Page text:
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Israel banned call to prayer at Ibrahimi mosque 52 times in December

Jan. 4, 2015 6:02 P.M. (Updated: Jan. 5, 2015 8:10 P.M.)
HEBRON (Ma'an) -- Israeli authorities banned the Muslim call to prayer through the speakers of the Ibrahimi Mosque 52 times in December, saying it bothered Jewish settlers, the Palestinian Ministry of Endowment said Sunday.

The ministry said in a statement that the prohibition of the Muslim call to prayer was an "assault on heavenly religions and on the freedom of worship."

"This is an ongoing policy by the Israeli occupation authorities seeking to impose restrictions on Muslims and prevent them from performing prayers at the noble mosque," the statement said.

The statement added that in addition to restrictions on the call to prayer, Israeli forces regularly impose tough military restrictions at the entrances of the Ibrahimi Mosque.

In October, Israeli authorities prohibited the call to prayer 61 times.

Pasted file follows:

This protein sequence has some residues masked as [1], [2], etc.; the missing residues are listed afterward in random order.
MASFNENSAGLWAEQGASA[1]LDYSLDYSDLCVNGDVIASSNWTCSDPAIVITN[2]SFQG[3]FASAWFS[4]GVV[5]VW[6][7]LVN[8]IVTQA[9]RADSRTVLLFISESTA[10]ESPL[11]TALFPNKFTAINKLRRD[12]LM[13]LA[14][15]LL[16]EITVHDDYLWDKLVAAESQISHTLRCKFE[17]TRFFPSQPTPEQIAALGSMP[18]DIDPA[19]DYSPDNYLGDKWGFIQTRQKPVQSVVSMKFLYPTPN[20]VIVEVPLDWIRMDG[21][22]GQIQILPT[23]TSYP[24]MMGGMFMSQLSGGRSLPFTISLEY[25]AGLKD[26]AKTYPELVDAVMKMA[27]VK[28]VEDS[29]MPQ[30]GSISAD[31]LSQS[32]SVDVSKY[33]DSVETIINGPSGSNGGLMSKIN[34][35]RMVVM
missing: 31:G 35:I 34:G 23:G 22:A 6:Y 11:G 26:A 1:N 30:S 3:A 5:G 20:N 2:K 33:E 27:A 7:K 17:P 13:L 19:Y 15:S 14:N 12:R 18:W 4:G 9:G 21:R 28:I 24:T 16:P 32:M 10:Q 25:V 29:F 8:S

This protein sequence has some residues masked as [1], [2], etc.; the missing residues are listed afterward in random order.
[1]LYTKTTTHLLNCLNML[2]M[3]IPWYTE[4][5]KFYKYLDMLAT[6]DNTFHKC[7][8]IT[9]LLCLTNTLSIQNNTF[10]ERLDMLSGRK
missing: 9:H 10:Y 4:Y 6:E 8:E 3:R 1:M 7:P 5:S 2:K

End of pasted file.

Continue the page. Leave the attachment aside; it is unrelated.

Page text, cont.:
The Ibrahimi Mosque, believed to be the burial place of the prophet Abraham, is located in central Hebron, a frequent site of tensions due to the presence of 500 Israeli settlers in the Old City.

A 1997 agreement split Hebron into areas of Palestinian and Israeli control.

The Israeli military-controlled H2 zone includes the ancient Old City, home of the revered Ibrahimi Mosque -- also split into a synagogue referred to by Jews as the Cave of the Patriarchs -- and the once thriving Shuhada street, now just shuttered shops fronts and closed homes.

More than 500,000 Israeli settlers live in settlements across the West Bank and East Jerusalem, in contravention of international law.
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